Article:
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understanding of the evidence involved. We are doing exactly as ACRE has requested, which is to look at the evidence that it collects and to refer it to Sir Les Elton, and if there are problems to try to address them in any way that we can. If there are matters that require primary legislation, we will have to wait for a legislative opportunity, but for those that do not require such change we will be happy to deal with them if there is evidence that that is required.

Mr. Richard Benyon (Newbury) (Con): In the year of the volunteer, does the Minister understand that bureaucracy like this is driving people away from doing important voluntary acts such as being on a village hall committee? It is not that these people have nothing else to do with their time—they really want to do something good for their community, but this sort of thing is stopping them volunteering.

James Purnell: We completely support and appreciate the work that is done by volunteers across the country, including in village halls. When I met ACRE representatives today, it was clear that many village halls have successfully applied for licences and that many welcome the extra flexibility that they will get, just as pubs welcome it. However, we recognise that some village halls would rather not take out a licence and would prefer us to increase the number of temporary events notices, or TENs. We do not rule that out, but it would need to be carefully considered. During the Bill's passage through Parliament, we increased the number of TENs from five to 12. It is worth noting that that regime is extremely deregulatory. Essentially, it allows the applicant to put on an event that can last for up to 36 hours without anybody being able to object apart from the police, who can do so only on the grounds of law and order. In effect, people can run events without any closing time and with no opportunity for the local community to make representations. If we accepted the suggestion of the right hon. Member for Maidenhead, we would effectively have 30 of those events happening in any of our constituencies during the year, and they would not be confined to village halls—they could be in pubs or anywhere else. If we did that without properly considering the evidence, our constituents might be rightly concerned that we had gone too far in the direction of allowing flexible drinking.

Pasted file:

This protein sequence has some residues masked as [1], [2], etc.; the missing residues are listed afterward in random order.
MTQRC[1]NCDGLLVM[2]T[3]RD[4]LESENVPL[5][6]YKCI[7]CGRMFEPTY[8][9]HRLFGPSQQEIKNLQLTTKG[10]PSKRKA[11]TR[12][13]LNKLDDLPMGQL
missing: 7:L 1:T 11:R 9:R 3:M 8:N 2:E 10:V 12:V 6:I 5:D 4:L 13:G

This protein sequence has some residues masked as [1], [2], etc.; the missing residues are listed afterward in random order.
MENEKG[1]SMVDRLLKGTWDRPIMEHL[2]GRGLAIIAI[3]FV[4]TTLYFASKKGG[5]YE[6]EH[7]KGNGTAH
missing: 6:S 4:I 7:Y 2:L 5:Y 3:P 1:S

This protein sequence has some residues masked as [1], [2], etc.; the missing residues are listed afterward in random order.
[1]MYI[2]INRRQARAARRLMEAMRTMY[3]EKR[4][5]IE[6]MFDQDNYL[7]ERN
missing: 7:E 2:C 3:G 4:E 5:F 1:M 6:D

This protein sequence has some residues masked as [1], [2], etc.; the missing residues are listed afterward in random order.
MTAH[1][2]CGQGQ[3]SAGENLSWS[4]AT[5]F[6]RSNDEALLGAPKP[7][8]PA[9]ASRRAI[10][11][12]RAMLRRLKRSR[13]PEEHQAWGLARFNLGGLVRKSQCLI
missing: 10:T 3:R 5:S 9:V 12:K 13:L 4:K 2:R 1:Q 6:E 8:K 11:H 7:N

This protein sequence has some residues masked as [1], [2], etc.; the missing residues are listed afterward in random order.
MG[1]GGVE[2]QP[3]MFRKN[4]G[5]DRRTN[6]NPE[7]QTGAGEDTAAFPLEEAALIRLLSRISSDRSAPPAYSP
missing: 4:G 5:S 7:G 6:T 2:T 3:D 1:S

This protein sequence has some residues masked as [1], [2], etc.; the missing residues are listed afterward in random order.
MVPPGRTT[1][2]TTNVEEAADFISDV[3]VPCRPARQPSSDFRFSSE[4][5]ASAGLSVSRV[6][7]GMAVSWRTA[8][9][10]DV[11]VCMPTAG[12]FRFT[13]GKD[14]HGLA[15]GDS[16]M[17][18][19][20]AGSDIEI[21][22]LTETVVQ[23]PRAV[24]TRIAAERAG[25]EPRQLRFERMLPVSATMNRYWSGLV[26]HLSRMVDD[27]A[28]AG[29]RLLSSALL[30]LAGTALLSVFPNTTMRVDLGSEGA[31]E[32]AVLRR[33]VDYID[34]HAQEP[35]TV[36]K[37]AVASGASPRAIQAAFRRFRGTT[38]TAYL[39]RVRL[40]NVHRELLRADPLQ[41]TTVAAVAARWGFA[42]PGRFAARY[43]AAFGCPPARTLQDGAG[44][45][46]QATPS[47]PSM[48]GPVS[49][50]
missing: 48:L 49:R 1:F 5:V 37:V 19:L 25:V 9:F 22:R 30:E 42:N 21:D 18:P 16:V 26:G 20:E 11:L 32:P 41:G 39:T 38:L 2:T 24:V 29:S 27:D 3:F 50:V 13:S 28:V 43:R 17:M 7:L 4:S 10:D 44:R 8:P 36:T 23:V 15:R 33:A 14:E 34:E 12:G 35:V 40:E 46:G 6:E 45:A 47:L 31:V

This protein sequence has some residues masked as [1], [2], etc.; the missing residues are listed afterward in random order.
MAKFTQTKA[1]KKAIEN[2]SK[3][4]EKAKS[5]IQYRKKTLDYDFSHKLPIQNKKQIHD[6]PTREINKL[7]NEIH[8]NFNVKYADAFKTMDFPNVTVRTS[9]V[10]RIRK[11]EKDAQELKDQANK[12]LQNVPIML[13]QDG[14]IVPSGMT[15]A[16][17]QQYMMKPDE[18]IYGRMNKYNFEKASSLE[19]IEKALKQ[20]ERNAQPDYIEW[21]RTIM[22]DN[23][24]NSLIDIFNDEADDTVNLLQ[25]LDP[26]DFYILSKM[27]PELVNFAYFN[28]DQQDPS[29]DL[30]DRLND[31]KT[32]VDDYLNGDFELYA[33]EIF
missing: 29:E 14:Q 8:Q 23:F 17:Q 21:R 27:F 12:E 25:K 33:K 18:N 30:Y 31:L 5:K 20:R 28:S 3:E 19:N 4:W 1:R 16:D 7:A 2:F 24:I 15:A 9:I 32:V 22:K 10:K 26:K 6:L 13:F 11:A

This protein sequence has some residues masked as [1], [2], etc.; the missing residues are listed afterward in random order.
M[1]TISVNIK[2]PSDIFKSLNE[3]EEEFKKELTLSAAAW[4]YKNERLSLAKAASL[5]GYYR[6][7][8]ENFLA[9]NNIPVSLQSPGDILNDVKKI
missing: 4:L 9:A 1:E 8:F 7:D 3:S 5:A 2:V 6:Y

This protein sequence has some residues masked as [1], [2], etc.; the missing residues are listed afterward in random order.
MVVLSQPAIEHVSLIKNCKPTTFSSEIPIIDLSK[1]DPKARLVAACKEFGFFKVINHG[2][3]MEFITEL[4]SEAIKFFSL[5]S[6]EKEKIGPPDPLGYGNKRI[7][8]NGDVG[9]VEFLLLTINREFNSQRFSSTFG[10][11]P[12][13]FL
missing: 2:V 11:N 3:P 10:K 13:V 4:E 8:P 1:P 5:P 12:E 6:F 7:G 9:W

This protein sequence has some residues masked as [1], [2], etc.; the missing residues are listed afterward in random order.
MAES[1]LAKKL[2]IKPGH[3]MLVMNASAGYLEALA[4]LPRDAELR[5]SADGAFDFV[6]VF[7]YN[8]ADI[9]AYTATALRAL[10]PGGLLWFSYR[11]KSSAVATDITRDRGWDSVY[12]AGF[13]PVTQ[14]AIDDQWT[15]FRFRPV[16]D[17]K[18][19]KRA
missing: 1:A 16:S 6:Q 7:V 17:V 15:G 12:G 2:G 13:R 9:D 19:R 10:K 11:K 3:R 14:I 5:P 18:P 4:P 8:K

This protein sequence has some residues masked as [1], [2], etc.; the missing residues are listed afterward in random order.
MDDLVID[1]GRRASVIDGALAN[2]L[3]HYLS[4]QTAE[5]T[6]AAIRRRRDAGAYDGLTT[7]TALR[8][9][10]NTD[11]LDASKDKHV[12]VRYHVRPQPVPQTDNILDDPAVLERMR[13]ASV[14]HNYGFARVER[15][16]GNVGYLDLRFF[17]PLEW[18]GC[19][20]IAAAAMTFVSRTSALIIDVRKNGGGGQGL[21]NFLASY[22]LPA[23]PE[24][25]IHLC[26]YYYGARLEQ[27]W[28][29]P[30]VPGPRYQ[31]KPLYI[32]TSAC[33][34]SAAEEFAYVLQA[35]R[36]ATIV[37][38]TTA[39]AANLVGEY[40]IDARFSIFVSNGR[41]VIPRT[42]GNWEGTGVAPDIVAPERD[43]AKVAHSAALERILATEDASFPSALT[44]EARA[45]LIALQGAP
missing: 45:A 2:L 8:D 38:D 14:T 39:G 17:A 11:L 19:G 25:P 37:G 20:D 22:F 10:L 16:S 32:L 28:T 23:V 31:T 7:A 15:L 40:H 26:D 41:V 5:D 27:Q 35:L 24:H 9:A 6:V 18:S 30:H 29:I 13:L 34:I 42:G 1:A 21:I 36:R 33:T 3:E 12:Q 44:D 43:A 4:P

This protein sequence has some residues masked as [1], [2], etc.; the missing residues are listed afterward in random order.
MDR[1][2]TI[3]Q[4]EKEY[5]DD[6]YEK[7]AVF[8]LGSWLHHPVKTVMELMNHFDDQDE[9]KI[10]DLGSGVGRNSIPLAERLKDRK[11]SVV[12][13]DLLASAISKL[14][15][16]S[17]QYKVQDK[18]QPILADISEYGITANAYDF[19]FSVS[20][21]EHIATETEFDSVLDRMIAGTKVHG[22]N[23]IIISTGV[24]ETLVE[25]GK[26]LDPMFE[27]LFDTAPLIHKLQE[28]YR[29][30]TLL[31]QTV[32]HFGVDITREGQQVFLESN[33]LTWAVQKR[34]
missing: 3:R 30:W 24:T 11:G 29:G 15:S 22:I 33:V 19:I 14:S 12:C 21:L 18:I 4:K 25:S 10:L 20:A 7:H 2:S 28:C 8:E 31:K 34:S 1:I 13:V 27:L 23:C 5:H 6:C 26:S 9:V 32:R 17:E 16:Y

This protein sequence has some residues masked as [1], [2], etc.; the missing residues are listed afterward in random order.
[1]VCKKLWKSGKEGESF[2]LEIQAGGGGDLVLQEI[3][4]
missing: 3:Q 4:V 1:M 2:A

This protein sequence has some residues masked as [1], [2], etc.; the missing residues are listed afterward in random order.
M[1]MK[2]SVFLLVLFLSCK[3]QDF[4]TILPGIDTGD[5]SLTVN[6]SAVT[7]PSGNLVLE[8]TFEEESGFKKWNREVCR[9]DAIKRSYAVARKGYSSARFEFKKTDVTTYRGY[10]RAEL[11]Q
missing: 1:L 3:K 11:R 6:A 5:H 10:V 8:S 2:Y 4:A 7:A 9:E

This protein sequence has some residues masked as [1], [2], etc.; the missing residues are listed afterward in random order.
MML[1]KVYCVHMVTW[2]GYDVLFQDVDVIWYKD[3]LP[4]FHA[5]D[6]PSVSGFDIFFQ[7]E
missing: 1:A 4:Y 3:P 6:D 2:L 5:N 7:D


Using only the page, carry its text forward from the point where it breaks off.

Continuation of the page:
However, we do not rule out moving on the issue of TENs, and we are happy to look at submissions on that over the summer when we consult on regulations for the TENs regime. We will also be happy to consider whether there are particular ways in which individual categories of licensees can have the regime apply to them in a different way.